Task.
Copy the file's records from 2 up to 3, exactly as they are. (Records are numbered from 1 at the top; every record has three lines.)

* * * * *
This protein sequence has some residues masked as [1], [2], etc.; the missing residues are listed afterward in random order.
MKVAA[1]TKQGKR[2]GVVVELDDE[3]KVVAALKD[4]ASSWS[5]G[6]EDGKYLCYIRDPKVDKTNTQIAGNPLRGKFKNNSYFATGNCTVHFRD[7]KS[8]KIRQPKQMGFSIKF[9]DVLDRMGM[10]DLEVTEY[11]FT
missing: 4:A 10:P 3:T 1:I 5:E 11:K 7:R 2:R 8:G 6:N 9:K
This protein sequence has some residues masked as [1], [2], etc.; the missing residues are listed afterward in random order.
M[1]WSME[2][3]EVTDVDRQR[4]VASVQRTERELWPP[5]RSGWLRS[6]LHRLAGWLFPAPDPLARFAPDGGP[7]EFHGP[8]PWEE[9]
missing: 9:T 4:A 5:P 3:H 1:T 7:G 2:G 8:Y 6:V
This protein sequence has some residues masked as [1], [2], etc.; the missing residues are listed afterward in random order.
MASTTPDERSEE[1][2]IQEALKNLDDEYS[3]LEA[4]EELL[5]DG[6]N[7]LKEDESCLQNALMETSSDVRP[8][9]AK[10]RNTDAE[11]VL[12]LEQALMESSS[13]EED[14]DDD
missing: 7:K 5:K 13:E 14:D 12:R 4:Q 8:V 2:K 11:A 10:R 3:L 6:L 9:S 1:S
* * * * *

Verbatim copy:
This protein sequence has some residues masked as [1], [2], etc.; the missing residues are listed afterward in random order.
M[1]WSME[2][3]EVTDVDRQR[4]VASVQRTERELWPP[5]RSGWLRS[6]LHRLAGWLFPAPDPLARFAPDGGP[7]EFHGP[8]PWEE[9]
missing: 9:T 4:A 5:P 3:H 1:T 7:G 2:G 8:Y 6:V
This protein sequence has some residues masked as [1], [2], etc.; the missing residues are listed afterward in random order.
MASTTPDERSEE[1][2]IQEALKNLDDEYS[3]LEA[4]EELL[5]DG[6]N[7]LKEDESCLQNALMETSSDVRP[8][9]AK[10]RNTDAE[11]VL[12]LEQALMESSS[13]EED[14]DDD
missing: 7:K 5:K 13:E 14:D 12:R 4:Q 8:V 2:K 11:A 10:R 3:L 6:L 9:S 1:S